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1978 Honda CX500
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Discussion Starter · #1 · (Edited)
Hi All!

New member here living in southern New Hampshire, USA.

I just bought a 1978 Honda CX500 with 4200 original miles! It's my first motorcycle, and after taking the DMV safety courses and getting my license, I'm teaching myself to ride along with some basic motorcycle maintenance.

I bought the bike from a dealer here in NH who acquired it from a collector. From what I know, it had been sitting in a barn as part of a collection for a while before being acquired by the dealer and tuned up to get ready to go.

She's wonderful and I love her already, I've only had the bike about 2 weeks and have already put about 200 miles on her of just casual backroads riding while I get a feel for her.

I'm super grateful to have found this community and appreciate any and all advice or guidance y'all may have for a new rider with an old bike!
 

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1978 CX500 "The Grub", 1983 GL650I "Nimbus"
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12,263 Posts
Welcome aboard, Rosie!
 

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'84 CX650E that is evolving into a GL500
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Welcome to the forum and welcome to the world of antique vehicle ownership (they own us, not the other way around). Your bike is about 4 decades old all good intentions by the collector and the dealer aside and may or may not have had all of the maintenance necessary to keep it safe & reliable so it is highly recommended to download the Factory Shop Manual for your model (available through the CX Wiki - link in my signature) and go through all of the service procedures, regardless of whether your bike has reached the specified mileage.
I also recommend looking on all rubber parts with suspicion because rubber does not age gracefully. Check the date codes on your tires and replace them if they are over 5 years old no matter how good they look & feel (old rubber simply cannot flow around the irregularities in the asphalt well enough to grip, especially if it is cool or wet). If your bike still has the original rubber brake line(s) (should be replaced every 2 or 3 fluid changes = 5 or 6 years) I recommend shopping for modern stainless braided ones (they last practically forever and double the life of the fluid). And don't forget things like the rad hoses and the boot between the engine and swingarm (they can crack on the bottom where you don't see it).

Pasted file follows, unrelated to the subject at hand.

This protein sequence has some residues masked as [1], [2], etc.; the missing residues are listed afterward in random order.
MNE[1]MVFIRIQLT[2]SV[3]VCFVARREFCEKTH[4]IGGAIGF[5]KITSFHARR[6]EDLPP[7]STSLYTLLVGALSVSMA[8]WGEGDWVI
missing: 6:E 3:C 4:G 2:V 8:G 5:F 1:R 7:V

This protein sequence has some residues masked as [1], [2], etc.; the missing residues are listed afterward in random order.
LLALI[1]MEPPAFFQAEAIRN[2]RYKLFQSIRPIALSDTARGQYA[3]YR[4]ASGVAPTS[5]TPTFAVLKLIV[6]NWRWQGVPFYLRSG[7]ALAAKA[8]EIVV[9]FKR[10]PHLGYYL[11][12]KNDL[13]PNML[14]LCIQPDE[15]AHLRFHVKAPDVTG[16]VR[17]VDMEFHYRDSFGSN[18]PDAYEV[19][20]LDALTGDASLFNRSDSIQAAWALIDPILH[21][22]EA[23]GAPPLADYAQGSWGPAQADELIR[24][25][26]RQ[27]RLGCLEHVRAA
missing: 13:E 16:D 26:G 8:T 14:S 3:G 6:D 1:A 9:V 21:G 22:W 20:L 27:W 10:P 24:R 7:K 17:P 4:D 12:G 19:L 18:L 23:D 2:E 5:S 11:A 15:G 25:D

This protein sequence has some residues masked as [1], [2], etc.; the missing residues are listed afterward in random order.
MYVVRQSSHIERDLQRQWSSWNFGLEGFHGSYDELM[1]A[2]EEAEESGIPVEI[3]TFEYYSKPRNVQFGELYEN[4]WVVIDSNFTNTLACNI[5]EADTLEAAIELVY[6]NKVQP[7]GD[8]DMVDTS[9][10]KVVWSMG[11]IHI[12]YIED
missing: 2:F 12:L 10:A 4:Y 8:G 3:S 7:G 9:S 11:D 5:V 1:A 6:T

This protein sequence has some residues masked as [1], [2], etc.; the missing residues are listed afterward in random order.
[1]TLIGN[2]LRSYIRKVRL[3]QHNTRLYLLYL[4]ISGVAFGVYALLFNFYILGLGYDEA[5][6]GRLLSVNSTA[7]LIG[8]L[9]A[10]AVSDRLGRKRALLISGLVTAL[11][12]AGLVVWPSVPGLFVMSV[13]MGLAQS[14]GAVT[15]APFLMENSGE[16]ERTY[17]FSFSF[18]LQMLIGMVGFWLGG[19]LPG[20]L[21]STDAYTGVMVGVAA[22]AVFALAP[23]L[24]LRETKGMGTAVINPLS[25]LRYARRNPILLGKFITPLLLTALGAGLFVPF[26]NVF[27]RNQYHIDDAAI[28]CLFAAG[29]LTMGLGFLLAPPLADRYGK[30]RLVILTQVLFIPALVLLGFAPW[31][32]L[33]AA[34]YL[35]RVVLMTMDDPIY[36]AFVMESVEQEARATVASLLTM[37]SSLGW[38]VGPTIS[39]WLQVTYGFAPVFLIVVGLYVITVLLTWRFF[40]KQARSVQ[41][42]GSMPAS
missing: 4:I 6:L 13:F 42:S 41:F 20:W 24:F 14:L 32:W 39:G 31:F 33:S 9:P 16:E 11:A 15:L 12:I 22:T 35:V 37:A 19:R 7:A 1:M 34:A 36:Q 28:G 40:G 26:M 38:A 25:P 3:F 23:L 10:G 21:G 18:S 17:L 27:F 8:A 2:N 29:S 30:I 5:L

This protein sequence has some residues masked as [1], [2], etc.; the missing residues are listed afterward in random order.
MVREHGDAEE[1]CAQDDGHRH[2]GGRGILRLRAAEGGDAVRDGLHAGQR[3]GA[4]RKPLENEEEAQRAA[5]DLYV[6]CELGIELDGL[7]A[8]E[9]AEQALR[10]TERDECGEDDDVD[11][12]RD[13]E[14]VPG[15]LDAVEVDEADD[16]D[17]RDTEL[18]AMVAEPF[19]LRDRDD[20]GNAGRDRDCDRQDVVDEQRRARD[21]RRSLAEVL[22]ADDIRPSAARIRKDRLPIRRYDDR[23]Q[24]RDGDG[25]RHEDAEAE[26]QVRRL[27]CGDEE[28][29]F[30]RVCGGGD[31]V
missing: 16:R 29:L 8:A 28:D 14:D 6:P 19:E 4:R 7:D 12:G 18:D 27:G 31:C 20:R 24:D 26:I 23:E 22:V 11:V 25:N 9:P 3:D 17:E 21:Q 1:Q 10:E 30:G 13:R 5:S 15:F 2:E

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1978 Honda CX500
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8 Posts
Discussion Starter · #4 ·
Welcome to the forum and welcome to the world of antique vehicle ownership (they own us, not the other way around). Your bike is about 4 decades old all good intentions by the collector and the dealer aside and may or may not have had all of the maintenance necessary to keep it safe & reliable so it is highly recommended to download the Factory Shop Manual for your model (available through the CX Wiki - link in my signature) and go through all of the service procedures, regardless of whether your bike has reached the specified mileage.
I also recommend looking on all rubber parts with suspicion because rubber does not age gracefully. Check the date codes on your tires and replace them if they are over 5 years old no matter how good they look & feel (old rubber simply cannot flow around the irregularities in the asphalt well enough to grip, especially if it is cool or wet). If your bike still has the original rubber brake line(s) (should be replaced every 2 or 3 fluid changes = 5 or 6 years) I recommend shopping for modern stainless braided ones (they last practically forever and double the life of the fluid). And don't forget things like the rad hoses and the boot between the engine and swingarm (they can crack on the bottom where you don't see it).
Great advice! I will be adding it to my weekend to-do list, much appreciated Bob!
 

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Welcome...
As your bikes a 1978 you may want to confirm its had the cam chain tensioner mods.....
Especially if its been a display piece...sitting idle for a while...
 

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Learn how to counter steer. Tight corners at high speeds are a whole lot different than low speed turning. There are many good YouTube videos on the subject. Welcome aboard.
 
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1978 CX500 "The Grub", 1983 GL650I "Nimbus"
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Every rider countersteers, whether they know it or not. It can help to be conscious of it.
 

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'84 CX650E that is evolving into a GL500
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If you know how to swerve on a bicycle thinking about counter steering will only confuse you.

Now, if you were learning to drive a sidecar outfit knowledge about what counter steering is and why it is necessary on 2 wheels would be essential to training yourself NOT to do it.
 

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Welcome to the forum. We love seeing pics of your ride. Cheers.
 
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If you are a new rider, remember this above all else........................you are invisible.
Approach intersections with extreme caution. Expect someone to pull out in front of you and be ready on either the brake or the throttle.
Sooner or later, you will taste the asphalt. Try to do it as slowly as possible.
 
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